25. Case study - discuss a case assigned to myself whilst on placement and use an analytic stance to discuss the interaction and interventions used with the service user.

    However a meeting held with Mr J without his relatives had a more positive outcome. Mr J has had previous input with social services. His case notes state that he cancelled all support after six weeks. The initial six weeks support through the DMBC is not charged for. However after six weeks the care provided is mean tested. Mr J was due to leave GP respite within the next few days. His need for support would be prioritised as critical. However, this presented a problem, as the resources needed were not available. Mr J refused to stay in GP respite any longer and stated that he wished to return home.

    • Word count: 2766

Conclusion analysis

Good conclusions usually refer back to the question or title and address it directly - for example by using key words from the title.
How well do you think these conclusions address the title or question? Answering these questions should help you find out.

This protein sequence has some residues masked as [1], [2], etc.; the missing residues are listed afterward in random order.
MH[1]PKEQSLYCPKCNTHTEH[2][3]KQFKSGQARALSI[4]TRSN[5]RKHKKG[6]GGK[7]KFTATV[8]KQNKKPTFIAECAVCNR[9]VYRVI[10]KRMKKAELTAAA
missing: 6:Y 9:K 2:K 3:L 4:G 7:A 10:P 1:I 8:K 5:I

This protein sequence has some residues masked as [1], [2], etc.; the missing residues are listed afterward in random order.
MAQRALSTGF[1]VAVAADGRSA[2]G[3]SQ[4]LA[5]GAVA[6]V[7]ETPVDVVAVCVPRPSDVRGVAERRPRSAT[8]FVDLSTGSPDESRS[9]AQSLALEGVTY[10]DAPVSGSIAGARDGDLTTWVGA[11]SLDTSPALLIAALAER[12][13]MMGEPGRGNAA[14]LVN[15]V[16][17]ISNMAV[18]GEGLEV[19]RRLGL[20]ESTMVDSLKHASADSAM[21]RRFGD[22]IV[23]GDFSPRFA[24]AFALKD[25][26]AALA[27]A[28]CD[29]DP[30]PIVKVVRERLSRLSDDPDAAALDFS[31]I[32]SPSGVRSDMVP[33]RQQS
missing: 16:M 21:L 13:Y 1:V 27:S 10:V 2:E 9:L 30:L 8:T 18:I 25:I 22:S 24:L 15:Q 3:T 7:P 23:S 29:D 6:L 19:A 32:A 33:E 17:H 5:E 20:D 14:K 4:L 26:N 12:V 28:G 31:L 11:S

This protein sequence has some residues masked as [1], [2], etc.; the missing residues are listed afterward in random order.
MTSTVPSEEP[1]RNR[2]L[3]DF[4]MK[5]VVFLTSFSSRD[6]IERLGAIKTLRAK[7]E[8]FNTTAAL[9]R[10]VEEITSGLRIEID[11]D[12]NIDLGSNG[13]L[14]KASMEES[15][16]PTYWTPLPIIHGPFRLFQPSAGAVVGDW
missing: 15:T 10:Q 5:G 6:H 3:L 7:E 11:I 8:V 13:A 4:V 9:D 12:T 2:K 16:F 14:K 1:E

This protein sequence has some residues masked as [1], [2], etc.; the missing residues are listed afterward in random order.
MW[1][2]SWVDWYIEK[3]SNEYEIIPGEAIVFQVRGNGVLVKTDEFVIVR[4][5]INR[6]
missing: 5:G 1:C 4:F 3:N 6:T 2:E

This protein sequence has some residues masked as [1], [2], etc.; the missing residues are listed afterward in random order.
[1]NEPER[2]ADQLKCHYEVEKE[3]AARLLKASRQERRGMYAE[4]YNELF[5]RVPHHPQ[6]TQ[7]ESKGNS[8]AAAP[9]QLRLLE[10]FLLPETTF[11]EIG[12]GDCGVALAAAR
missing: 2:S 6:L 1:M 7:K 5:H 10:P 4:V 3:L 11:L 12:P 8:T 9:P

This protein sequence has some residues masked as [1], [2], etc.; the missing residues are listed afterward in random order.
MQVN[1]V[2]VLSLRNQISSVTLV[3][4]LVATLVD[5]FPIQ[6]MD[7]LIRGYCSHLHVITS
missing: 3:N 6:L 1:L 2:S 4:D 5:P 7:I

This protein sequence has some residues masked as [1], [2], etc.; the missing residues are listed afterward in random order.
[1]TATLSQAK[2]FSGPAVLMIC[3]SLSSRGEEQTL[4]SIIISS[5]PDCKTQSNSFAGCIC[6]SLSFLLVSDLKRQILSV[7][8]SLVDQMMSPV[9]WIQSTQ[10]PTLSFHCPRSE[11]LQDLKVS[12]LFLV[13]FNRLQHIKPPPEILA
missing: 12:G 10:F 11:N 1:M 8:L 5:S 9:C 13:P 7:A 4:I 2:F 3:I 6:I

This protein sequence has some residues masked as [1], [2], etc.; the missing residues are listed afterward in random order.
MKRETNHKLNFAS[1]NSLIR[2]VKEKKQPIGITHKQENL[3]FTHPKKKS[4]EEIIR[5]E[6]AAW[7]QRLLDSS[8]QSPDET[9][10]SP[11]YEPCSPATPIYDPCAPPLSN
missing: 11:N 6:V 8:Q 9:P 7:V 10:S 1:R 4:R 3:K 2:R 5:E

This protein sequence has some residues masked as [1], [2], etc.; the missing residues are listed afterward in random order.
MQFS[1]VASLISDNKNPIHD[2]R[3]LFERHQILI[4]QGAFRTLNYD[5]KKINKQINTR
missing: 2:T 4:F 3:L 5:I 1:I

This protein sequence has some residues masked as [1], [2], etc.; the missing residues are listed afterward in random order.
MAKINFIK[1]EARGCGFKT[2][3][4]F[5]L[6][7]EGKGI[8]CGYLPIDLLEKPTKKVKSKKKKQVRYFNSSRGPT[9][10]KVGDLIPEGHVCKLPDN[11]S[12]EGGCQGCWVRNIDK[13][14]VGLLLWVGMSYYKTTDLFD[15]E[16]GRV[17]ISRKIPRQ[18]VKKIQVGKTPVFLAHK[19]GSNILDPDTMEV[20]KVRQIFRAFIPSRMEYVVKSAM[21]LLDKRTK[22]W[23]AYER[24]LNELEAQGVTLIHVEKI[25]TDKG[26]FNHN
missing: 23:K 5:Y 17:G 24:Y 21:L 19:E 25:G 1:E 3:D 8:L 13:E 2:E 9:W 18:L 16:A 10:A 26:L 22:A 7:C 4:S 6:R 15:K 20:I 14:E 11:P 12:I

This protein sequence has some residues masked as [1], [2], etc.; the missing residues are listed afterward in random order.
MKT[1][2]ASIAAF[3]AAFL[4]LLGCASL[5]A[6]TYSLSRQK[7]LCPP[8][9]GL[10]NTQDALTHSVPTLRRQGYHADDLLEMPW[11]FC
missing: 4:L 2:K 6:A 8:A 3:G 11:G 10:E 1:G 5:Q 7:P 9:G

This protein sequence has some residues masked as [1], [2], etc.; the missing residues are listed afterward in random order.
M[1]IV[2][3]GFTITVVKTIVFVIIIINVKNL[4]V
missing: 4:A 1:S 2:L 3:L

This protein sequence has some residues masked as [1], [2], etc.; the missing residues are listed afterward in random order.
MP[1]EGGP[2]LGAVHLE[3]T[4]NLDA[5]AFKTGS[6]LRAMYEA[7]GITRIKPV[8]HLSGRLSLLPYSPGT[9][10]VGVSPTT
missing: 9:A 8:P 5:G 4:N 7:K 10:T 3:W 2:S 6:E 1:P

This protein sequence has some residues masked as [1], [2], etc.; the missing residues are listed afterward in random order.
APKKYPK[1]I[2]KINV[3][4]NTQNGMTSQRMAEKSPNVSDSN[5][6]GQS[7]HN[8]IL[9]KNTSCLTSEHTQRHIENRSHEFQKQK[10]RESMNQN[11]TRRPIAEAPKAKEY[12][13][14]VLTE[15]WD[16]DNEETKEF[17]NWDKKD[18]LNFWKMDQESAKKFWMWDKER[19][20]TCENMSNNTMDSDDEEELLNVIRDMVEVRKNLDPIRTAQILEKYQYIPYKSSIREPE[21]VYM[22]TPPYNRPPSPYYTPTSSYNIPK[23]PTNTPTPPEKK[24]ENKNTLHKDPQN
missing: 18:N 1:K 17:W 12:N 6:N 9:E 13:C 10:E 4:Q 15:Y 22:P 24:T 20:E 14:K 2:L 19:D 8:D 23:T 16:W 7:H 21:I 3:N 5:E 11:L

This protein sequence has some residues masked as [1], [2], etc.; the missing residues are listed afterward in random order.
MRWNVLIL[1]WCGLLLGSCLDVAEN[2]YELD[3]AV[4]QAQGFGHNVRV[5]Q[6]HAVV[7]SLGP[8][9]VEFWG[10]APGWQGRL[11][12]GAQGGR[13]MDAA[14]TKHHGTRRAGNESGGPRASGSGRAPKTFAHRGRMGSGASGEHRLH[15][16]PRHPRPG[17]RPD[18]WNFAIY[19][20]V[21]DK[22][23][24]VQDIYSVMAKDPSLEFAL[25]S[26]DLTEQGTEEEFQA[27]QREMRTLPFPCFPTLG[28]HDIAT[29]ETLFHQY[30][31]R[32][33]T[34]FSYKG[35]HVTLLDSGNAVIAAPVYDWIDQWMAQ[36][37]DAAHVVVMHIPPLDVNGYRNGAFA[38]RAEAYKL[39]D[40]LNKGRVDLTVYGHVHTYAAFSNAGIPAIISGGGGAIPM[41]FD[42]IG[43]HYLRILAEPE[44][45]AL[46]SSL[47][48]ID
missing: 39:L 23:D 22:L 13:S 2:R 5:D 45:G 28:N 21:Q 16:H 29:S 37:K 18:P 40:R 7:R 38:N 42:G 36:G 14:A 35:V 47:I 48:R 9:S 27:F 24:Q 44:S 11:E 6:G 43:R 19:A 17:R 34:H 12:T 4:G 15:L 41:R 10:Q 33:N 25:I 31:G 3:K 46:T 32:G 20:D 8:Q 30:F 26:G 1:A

1. Do they use key words from the title or question?
  2. Do they answer the question directly?
  3. Can you work out the question or title just by reading the conclusion?
  • Discuss whether good governance depoliticises development, and if it does, discuss the negative or positive implications of such.

    "Conclusion The writing made attempts to discuss whether 'good governance' depoliticise development. It further discussed the probable positive and/or negative implications of the phenomenon, if it were, for development theory and practice in the current epoch. A variety of issues were reflected upon, mostly invoking the observable conflation of good governance with adoption of neo-liberal policies. In most cases, reference was made to third world and Africa in particular. Pause! 1 United Nations Economic and Social Commission for Asia and the Pacific, Human Settlements, What is Good Governance?"

  • Briefly describe and evaluate Piaget(TM)s theory of cognitive development, taking into account some of criticism that have been made .